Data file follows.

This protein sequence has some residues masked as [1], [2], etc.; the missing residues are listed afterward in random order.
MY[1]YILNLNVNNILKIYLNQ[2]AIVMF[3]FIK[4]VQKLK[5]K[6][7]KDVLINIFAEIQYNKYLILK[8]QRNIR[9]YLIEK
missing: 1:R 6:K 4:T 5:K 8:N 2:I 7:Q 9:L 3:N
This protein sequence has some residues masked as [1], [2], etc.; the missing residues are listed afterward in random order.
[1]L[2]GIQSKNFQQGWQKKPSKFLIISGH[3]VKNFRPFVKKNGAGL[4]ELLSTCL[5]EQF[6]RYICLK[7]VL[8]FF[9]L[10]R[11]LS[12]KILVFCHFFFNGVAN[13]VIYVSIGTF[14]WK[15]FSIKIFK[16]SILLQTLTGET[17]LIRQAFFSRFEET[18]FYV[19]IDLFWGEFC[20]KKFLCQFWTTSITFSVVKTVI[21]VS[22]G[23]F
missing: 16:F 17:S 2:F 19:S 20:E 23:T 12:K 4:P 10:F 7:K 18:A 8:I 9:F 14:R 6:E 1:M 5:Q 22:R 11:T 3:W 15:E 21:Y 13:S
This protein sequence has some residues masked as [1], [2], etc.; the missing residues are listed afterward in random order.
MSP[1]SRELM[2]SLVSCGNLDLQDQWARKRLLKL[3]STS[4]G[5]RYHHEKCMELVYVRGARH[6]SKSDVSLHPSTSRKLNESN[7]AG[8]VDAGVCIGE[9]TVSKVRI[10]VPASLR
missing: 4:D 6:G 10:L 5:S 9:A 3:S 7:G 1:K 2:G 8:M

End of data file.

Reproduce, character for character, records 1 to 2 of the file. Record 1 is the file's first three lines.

This protein sequence has some residues masked as [1], [2], etc.; the missing residues are listed afterward in random order.
MY[1]YILNLNVNNILKIYLNQ[2]AIVMF[3]FIK[4]VQKLK[5]K[6][7]KDVLINIFAEIQYNKYLILK[8]QRNIR[9]YLIEK
missing: 1:R 6:K 4:T 5:K 8:N 2:I 7:Q 9:L 3:N
This protein sequence has some residues masked as [1], [2], etc.; the missing residues are listed afterward in random order.
[1]L[2]GIQSKNFQQGWQKKPSKFLIISGH[3]VKNFRPFVKKNGAGL[4]ELLSTCL[5]EQF[6]RYICLK[7]VL[8]FF[9]L[10]R[11]LS[12]KILVFCHFFFNGVAN[13]VIYVSIGTF[14]WK[15]FSIKIFK[16]SILLQTLTGET[17]LIRQAFFSRFEET[18]FYV[19]IDLFWGEFC[20]KKFLCQFWTTSITFSVVKTVI[21]VS[22]G[23]F
missing: 16:F 17:S 2:F 19:S 20:E 23:T 12:K 4:P 10:F 7:K 18:A 8:I 9:F 14:R 6:E 1:M 5:Q 22:R 11:T 3:W 15:E 21:Y 13:S